One thing he never missed was my birthday. I got a card every single year, right on time. I remember thinking on one of our trips to see him at the hospital that it would be the first year in 32 I wouldn’t get a card from him. I had a hard time accepting that. He died three weeks after my birthday.

It wasn’t long after that, I grabbed the mail one day and saw a pink envelope with his handwriting on the front. It was my birthday card. He signed it in the hospital, my uncle mailed it and somehow, it took that long to get to me. I prefer to think that it was just a little wink from him to show me he was with me.

Tyler’s high chair sits underneath my Grace print. I feed him his baby food there and tell him to slow down. I tell him dinner is nothing to rush through.  I see it every time I feed him, every time I head out the back door to leave and start another day. It reminds me when I start to lose my place or patience, there is grace everywhere and it’s so simple to find if you look.

Just like Bob Doak.

A Letter to Myself at 16: To Whom it May Concern

Philosophy: What’s coming will come and life goes on…even if it’s the hard way.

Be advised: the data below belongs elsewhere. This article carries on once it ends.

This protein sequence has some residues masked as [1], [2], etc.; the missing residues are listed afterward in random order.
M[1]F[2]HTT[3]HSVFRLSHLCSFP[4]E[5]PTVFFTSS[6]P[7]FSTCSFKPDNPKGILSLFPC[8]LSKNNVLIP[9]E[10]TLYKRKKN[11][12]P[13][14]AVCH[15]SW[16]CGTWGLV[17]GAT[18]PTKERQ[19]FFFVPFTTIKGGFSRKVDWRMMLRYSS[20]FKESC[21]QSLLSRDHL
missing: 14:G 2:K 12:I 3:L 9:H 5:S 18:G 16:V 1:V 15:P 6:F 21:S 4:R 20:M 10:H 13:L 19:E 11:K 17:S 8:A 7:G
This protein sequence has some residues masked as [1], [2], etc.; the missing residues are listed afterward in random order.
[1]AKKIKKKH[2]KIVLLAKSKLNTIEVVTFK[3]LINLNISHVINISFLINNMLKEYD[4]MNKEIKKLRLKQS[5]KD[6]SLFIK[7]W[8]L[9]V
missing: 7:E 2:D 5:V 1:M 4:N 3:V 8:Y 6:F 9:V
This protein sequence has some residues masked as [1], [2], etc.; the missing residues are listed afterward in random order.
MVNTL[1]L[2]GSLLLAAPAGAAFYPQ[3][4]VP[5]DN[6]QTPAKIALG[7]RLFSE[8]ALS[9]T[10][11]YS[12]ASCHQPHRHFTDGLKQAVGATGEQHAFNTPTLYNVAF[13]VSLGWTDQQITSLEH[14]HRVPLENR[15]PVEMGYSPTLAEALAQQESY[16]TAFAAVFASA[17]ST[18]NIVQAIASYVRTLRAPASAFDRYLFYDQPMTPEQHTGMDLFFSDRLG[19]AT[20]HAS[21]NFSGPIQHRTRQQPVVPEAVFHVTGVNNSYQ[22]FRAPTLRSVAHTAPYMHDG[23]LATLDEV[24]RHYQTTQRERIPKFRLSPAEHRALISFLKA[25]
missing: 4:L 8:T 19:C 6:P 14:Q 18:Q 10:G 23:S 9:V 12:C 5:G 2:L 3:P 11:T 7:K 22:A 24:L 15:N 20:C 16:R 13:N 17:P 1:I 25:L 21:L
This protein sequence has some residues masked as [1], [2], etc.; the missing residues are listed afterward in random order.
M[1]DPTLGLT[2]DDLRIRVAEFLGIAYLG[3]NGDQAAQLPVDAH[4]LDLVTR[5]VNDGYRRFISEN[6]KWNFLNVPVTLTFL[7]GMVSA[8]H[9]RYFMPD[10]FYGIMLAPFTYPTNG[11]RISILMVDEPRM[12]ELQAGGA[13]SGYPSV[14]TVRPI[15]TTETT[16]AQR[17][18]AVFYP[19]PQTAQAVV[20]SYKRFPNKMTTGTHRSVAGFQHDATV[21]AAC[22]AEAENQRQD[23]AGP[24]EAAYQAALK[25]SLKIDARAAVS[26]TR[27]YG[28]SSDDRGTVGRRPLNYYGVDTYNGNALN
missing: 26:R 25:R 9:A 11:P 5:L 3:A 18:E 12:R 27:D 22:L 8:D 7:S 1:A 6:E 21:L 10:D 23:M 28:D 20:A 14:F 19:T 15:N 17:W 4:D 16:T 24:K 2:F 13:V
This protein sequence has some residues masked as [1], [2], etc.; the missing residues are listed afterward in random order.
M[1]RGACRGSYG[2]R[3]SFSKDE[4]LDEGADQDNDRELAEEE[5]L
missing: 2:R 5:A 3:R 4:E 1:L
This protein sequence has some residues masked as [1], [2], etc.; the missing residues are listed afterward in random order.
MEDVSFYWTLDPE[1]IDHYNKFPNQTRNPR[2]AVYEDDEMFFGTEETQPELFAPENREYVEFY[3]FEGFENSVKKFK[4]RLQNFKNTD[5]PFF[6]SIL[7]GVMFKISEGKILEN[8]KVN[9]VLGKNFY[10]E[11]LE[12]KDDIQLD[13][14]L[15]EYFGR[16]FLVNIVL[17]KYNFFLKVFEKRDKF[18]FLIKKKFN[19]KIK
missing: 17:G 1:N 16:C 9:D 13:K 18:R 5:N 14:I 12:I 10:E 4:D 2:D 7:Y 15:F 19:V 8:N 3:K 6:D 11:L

I know you’re a nose away from signing the papers, but you’re not going to do it. In a year, or so, you’ll thank your lucky stars your dad told you the Air Force won’t let you paint your nails. After all, that’s really what kept you away…in early 2001. Nail polish kept you from being deployed to the Iraq war.

You’re running your heart out now, but you won’t take the offer to run for Walsh College. You’ll think back when you’re 26 and wish you had, but you won’t lose sleep over it.

You will run in the Akron Marathon one day. You’ll see the coach, even in the thousands of people running, that told you you would never have it in you to finish road races. You’ll remember that conversation in 7th grade and you’ll dig deep to pass her.

When you do, that’s what will give you the last wind you need to cross the finish line. You’ll also lose two toenails because of it. A small price to pay.